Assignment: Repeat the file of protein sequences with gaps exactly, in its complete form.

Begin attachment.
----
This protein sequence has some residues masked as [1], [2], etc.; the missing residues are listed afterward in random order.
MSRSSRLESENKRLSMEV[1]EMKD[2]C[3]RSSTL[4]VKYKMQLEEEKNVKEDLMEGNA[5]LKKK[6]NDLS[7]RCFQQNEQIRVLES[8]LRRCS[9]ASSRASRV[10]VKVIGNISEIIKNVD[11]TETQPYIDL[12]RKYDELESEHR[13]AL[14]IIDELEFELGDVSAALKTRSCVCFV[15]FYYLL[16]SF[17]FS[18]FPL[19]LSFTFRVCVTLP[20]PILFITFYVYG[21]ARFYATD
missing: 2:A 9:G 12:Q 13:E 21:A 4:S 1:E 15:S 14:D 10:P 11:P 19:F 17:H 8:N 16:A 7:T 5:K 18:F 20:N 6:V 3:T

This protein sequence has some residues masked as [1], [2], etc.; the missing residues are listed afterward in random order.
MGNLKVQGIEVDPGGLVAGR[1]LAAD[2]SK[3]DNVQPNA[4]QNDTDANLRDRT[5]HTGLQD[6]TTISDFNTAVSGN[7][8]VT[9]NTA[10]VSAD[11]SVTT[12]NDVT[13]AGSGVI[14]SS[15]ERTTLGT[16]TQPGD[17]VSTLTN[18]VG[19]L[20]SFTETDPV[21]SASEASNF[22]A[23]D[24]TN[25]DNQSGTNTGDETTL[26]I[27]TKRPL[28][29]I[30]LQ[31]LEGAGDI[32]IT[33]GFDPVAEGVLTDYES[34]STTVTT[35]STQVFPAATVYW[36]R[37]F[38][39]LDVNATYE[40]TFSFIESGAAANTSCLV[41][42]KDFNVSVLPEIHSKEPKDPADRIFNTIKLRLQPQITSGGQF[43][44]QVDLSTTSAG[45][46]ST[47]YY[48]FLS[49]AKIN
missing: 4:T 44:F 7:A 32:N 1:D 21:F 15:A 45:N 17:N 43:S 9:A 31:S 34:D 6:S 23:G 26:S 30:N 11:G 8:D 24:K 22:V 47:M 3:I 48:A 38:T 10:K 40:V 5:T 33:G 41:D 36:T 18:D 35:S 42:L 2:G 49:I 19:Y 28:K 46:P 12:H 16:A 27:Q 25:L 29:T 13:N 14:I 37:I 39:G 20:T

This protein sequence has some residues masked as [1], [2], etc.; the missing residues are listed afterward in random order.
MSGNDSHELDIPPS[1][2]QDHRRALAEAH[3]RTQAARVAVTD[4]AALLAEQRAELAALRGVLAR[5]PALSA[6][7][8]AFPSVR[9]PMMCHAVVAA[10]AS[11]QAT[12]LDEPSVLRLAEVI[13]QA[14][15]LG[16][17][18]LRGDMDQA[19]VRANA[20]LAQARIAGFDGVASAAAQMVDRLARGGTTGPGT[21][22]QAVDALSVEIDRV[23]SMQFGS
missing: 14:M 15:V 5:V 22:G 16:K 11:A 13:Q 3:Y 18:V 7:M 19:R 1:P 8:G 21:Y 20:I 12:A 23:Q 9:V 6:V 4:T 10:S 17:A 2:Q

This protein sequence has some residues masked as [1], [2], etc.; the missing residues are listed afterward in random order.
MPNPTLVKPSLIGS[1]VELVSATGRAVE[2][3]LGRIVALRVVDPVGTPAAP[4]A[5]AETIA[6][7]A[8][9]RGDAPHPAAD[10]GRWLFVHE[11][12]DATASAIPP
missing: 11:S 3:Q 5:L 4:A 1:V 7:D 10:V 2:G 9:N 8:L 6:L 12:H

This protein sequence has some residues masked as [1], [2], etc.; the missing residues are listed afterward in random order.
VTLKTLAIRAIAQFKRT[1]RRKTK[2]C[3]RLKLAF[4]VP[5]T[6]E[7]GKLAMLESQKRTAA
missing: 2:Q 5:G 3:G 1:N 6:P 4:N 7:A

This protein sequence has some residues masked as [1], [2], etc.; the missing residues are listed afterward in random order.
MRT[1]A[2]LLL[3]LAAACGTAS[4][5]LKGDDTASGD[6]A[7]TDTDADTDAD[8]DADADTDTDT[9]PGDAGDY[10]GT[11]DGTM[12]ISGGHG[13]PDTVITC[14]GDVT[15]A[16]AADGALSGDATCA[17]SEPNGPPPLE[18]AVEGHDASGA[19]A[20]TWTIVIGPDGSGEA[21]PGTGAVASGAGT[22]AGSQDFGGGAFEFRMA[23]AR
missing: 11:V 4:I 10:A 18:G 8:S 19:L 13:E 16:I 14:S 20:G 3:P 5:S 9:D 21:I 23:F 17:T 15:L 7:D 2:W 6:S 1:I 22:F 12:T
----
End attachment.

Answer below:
This protein sequence has some residues masked as [1], [2], etc.; the missing residues are listed afterward in random order.
MSRSSRLESENKRLSMEV[1]EMKD[2]C[3]RSSTL[4]VKYKMQLEEEKNVKEDLMEGNA[5]LKKK[6]NDLS[7]RCFQQNEQIRVLES[8]LRRCS[9]ASSRASRV[10]VKVIGNISEIIKNVD[11]TETQPYIDL[12]RKYDELESEHR[13]AL[14]IIDELEFELGDVSAALKTRSCVCFV[15]FYYLL[16]SF[17]FS[18]FPL[19]LSFTFRVCVTLP[20]PILFITFYVYG[21]ARFYATD
missing: 2:A 9:G 12:Q 13:E 21:A 4:S 1:E 15:S 14:D 10:P 11:P 19:F 17:H 8:N 16:A 7:T 5:K 18:F 20:N 6:V 3:T

This protein sequence has some residues masked as [1], [2], etc.; the missing residues are listed afterward in random order.
MGNLKVQGIEVDPGGLVAGR[1]LAAD[2]SK[3]DNVQPNA[4]QNDTDANLRDRT[5]HTGLQD[6]TTISDFNTAVSGN[7][8]VT[9]NTA[10]VSAD[11]SVTT[12]NDVT[13]AGSGVI[14]SS[15]ERTTLGT[16]TQPGD[17]VSTLTN[18]VG[19]L[20]SFTETDPV[21]SASEASNF[22]A[23]D[24]TN[25]DNQSGTNTGDETTL[26]I[27]TKRPL[28][29]I[30]LQ[31]LEGAGDI[32]IT[33]GFDPVAEGVLTDYES[34]STTVTT[35]STQVFPAATVYW[36]R[37]F[38][39]LDVNATYE[40]TFSFIESGAAANTSCLV[41][42]KDFNVSVLPEIHSKEPKDPADRIFNTIKLRLQPQITSGGQF[43][44]QVDLSTTSAG[45][46]ST[47]YY[48]FLS[49]AKIN
missing: 4:T 44:F 7:A 32:N 1:D 21:F 15:A 45:N 17:N 43:S 9:A 31:S 34:D 6:S 23:G 26:S 30:N 11:G 8:D 24:K 22:V 47:M 3:I 48:A 38:T 10:K 40:V 5:T 33:G 41:D 36:T 18:D 35:S 42:L 2:G 49:I 19:Y 28:K 46:P 12:H 16:A 27:Q 25:L 29:T 13:N 14:I 37:I 39:G 20:T

This protein sequence has some residues masked as [1], [2], etc.; the missing residues are listed afterward in random order.
MSGNDSHELDIPPS[1][2]QDHRRALAEAH[3]RTQAARVAVTD[4]AALLAEQRAELAALRGVLAR[5]PALSA[6][7][8]AFPSVR[9]PMMCHAVVAA[10]AS[11]QAT[12]LDEPSVLRLAEVI[13]QA[14][15]LG[16][17][18]LRGDMDQA[19]VRANA[20]LAQARIAGFDGVASAAAQMVDRLARGGTTGPGT[21][22]QAVDALSVEIDRV[23]SMQFGS
missing: 14:M 15:V 5:V 22:G 16:K 11:A 13:Q 3:Y 18:V 7:M 19:R 1:P 8:G 21:Y 20:I 12:A 23:Q 9:V 6:V 4:T 10:S 17:A 2:Q

This protein sequence has some residues masked as [1], [2], etc.; the missing residues are listed afterward in random order.
MPNPTLVKPSLIGS[1]VELVSATGRAVE[2][3]LGRIVALRVVDPVGTPAAP[4]A[5]AETIA[6][7]A[8][9]RGDAPHPAAD[10]GRWLFVHE[11][12]DATASAIPP
missing: 11:S 3:Q 5:L 4:A 1:V 7:D 10:V 2:G 9:N 8:L 6:L 12:H

This protein sequence has some residues masked as [1], [2], etc.; the missing residues are listed afterward in random order.
VTLKTLAIRAIAQFKRT[1]RRKTK[2]C[3]RLKLAF[4]VP[5]T[6]E[7]GKLAMLESQKRTAA
missing: 2:Q 5:G 3:G 1:N 6:P 4:N 7:A

This protein sequence has some residues masked as [1], [2], etc.; the missing residues are listed afterward in random order.
MRT[1]A[2]LLL[3]LAAACGTAS[4][5]LKGDDTASGD[6]A[7]TDTDADTDAD[8]DADADTDTDT[9]PGDAGDY[10]GT[11]DGTM[12]ISGGHG[13]PDTVITC[14]GDVT[15]A[16]AADGALSGDATCA[17]SEPNGPPPLE[18]AVEGHDASGA[19]A[20]TWTIVIGPDGSGEA[21]PGTGAVASGAGT[22]AGSQDFGGGAFEFRMA[23]AR
missing: 11:V 4:I 10:A 18:G 8:S 19:L 13:E 16:I 14:S 20:G 3:P 5:S 9:D 21:I 23:F 17:T 15:L 7:D 2:W 6:S 1:I 22:F 12:T